WHO GOT BEATS? Presents:
IceBurghSociety.com: Where are you from?
TEE MAJOR: I come from a Jamaican background but I was born and raised in Toronto, Canada, and grew up and lived for 27 years in the west end of the city in the Jane street area.
IceBurghSociety.com: What got you into production?
TEE MAJOR: Trouble and mishap. Found myself on house arrest, and I don't like video games like that, so when I saw an old friend was making beats on his computer I thought I should give it a try. I got hooked instantly, and with nothing else to do but watch movies, making beats became my reason to rush home from work.
IceBurghSociety.com: Would you consider yourself a beatmaker or producer, and why?
TEE MAJOR: I am a producer first and foremost. I am a part of the song, so I have input into the outcome of the song. If I don't like the vibe, we'll have to work till everyone is happy with the sound of the song, and most times the vision for my beat. Beat makers just make the beat and keep it moving, that's not me.
IceBurghSociety.com: What programs and equipment do you typically use when producing?
TEE MAJOR: FL Studio, MPC, old records.
IceBurghSociety.com: How long does it usually take you to make a beat?
TEE MAJOR: It can take me anywhere from 15 mins to get a good groove going, to days of trial and error with reconstructing and taking away and introducing new sounds or melodies. Truthfully I'm not finished with a beat untill it hits the masses, I'm always touching up the mix or changing patterns or melodies before the world hears it.
IceBurghSociety.com: What part of the production process do you find the most challenging?
TEE MAJOR: Coming up with new ways NOT to sound the exact same as last time because for me, I never want to be thought of as a "copy cat" producer; as in sticking to one sound, in the sense of as soon as you hear a beat you'll know it's me cuz my samples, melodies, or drum pattern. I only want you to know it's my beat because my tag in the intro. I'm just trying to make timeless music you can always listen to for years to come.
IceBurghSociety.com: What led to your style of production?
TEE MAJOR: Just seeing how "copy cat producers" become irrelevant over time, some of them are around for longer than others but they all get shelved. And when I say "copy cat producers", I mean copy yourself, your own sound from the last beat you made, not someone elses sound because that's just a biter. For example people like Swiss Beatz, Lil Jon, Jermaine Dupri, Diddy etc. Don't get me wrong what they did for the game was AMAZING but after a while people get tired of one sound and then you're no longer relevant again. Don't get me wrong, you can make a lot of money even residual income and royalties but when you put your money in the right places, it will all be worth it. You won't have the fame you use to but you have the money.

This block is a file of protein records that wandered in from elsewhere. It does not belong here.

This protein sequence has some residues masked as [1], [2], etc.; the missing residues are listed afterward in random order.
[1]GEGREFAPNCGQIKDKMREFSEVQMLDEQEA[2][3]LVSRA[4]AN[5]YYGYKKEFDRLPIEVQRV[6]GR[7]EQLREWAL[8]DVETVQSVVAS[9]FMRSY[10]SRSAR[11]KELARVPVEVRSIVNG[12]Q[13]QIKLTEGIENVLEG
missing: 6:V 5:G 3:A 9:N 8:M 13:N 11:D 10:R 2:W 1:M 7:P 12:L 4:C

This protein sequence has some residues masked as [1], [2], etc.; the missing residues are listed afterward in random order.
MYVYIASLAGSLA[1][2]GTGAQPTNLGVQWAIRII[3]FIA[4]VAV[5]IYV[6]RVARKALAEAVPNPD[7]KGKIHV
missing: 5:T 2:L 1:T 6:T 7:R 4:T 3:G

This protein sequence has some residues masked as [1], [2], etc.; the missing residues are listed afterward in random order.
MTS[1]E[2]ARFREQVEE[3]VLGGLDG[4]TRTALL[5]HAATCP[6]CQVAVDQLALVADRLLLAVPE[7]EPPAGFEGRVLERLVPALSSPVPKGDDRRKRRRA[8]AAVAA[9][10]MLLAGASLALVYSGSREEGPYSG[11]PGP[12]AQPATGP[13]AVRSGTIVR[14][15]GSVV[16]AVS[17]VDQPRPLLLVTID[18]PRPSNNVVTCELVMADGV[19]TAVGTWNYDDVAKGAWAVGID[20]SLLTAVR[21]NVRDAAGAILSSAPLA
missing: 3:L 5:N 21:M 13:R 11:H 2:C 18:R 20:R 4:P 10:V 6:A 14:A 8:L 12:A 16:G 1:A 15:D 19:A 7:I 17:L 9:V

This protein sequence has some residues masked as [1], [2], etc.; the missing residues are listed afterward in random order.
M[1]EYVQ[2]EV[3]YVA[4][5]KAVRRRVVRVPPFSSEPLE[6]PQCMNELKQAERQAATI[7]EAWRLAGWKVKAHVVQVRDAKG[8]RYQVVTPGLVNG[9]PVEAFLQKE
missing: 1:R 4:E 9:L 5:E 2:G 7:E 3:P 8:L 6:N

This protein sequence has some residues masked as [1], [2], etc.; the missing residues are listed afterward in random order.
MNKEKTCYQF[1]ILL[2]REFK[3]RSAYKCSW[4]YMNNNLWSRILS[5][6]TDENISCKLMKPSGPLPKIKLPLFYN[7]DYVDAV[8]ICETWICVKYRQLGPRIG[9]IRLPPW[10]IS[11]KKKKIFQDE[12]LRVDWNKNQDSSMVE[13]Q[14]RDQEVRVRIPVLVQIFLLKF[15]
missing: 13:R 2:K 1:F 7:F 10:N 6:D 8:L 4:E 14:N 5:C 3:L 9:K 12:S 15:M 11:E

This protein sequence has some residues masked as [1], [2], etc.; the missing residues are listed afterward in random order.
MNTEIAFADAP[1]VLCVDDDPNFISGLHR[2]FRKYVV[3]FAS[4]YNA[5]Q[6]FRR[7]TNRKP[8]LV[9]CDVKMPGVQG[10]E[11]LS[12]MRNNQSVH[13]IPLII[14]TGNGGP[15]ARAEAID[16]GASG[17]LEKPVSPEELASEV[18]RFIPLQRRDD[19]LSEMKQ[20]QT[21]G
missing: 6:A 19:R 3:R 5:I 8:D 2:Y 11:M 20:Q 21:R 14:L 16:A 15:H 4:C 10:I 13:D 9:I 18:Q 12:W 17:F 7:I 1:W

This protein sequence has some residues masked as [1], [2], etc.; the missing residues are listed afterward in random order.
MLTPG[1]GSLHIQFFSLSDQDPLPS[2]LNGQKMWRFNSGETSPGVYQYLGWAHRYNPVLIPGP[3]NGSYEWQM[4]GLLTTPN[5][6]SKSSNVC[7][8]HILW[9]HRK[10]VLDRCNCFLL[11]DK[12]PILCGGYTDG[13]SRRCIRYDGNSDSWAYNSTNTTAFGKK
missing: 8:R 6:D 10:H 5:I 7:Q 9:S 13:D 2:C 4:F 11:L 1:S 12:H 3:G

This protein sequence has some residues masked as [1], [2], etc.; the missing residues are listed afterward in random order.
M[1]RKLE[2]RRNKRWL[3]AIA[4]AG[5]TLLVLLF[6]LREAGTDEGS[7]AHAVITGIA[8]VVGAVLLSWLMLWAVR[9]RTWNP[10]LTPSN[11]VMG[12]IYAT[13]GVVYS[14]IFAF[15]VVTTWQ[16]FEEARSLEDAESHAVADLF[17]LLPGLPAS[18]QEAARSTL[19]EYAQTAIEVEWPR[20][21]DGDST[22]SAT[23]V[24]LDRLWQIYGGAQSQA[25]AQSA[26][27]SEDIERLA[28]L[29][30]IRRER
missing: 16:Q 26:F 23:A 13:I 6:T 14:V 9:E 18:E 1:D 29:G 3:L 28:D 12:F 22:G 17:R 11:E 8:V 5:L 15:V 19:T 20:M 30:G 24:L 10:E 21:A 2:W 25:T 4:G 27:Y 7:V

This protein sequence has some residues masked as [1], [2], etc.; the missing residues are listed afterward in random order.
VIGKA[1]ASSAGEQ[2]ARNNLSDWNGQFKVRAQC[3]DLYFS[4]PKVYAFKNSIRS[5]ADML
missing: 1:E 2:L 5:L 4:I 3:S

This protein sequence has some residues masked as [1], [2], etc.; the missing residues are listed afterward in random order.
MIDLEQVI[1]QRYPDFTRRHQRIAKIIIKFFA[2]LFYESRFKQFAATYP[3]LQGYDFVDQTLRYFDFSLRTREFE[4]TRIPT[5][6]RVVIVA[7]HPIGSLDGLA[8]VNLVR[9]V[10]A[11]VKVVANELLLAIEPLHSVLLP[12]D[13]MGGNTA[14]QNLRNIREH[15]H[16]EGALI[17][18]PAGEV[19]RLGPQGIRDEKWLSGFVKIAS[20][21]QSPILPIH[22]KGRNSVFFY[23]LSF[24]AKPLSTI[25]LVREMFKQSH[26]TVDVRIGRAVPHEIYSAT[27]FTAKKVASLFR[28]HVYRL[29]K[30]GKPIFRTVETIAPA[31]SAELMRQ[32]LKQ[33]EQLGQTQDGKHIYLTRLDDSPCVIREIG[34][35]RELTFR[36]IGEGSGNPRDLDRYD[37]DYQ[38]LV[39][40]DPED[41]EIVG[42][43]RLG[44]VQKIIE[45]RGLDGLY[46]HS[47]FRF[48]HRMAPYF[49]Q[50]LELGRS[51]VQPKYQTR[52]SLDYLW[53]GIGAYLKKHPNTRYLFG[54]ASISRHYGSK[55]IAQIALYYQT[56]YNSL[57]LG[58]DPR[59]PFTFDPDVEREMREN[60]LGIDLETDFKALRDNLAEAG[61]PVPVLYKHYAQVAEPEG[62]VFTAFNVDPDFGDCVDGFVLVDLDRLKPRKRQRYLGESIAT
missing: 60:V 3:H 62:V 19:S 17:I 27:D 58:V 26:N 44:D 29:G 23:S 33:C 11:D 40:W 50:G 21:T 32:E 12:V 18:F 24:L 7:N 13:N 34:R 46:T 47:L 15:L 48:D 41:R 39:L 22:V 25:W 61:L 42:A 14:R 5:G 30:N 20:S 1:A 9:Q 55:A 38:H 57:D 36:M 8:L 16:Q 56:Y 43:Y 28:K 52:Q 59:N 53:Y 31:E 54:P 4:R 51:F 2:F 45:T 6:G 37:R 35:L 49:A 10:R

IceBurghSociety.com: How do you think you differ from other producers?
TEE MAJOR: When I first started I was known as a soulful producer (Kanye West style), but now I have no style. I can do East Coast to West Coast funk back to Down South and Trap to RnB /Slow Jams. Also because I went to school for engineering and recording, I have a mind to make music for film, radio shows, and television. A lot of producers have one or maybe 2 of those styles and almost no producer in my realm is thinking about film and television while making beats.
IceBurghSociety.com: Who influenced your style?
TEE MAJOR: Early out in production I looked up to J Dilla and 9th Wonder because when I first started, I was using Fruity Loops and they were using it too. But they were doing beats for the likes of Jay Z with the same program I used, so I use to spend hours on YouTube listening to 9th Wonder beats hoping I could hear a clue as to what he did in FL Studio to make it sound so soulful and professional. l also looked up to Arsonists of the Heat Makers apart from what he did for Dip Set with the vocal samples. I seen him use an MPC 2000 on a DVD and I wanted one immediately. I also looked up to HI TEK and thought he was soo dope because the beats he made were simple but epic. His basslines made his tracks epic, so when I got my MPC 1000 i actually started by sampling him and Talib Kweli's album "Reflections Eternal". The first thing I wanted to learn was how to sample in the MPC, and I figured if I could sample him and break down how he did it through recreating his beats, then I would be on the road to success, at least that's what I thought. Also, I was a Kanye West fanatic, I loved his soul beats so I started to make them just like him. That was the last producer I tried to be like up until he stopped making the souls beats in that sense.
IceBurghSociety.com: What piece of software and hardware could you not live without?
TEE MAJOR: FL Studio and MPC.
IceBurghSociety.com: Dead or alive, who would be your dream collaboration?
TEE MAJOR: My dream collaboration would be Fabolous as an artist, and Harry Fraud as a producer.
IceBurghSociety.com: What's the most successful or highest point in your career?
TEE MAJOR: The first time a song I produced was featured on national television and most recently my INSTRUMENTAL album "Listening Session" reaching all the major platforms a vocal artist reaches, as in where it is sold and/or streamed.
IceBurghSociety.com: Any Final Shout-Outs?
TEE MAJOR: Toronto, Canada , my wife and kids, Ethermuzik, Motive Music, Fontana North, The World.
To purchase beats and to stay updated with TEE MAJOR pls go to: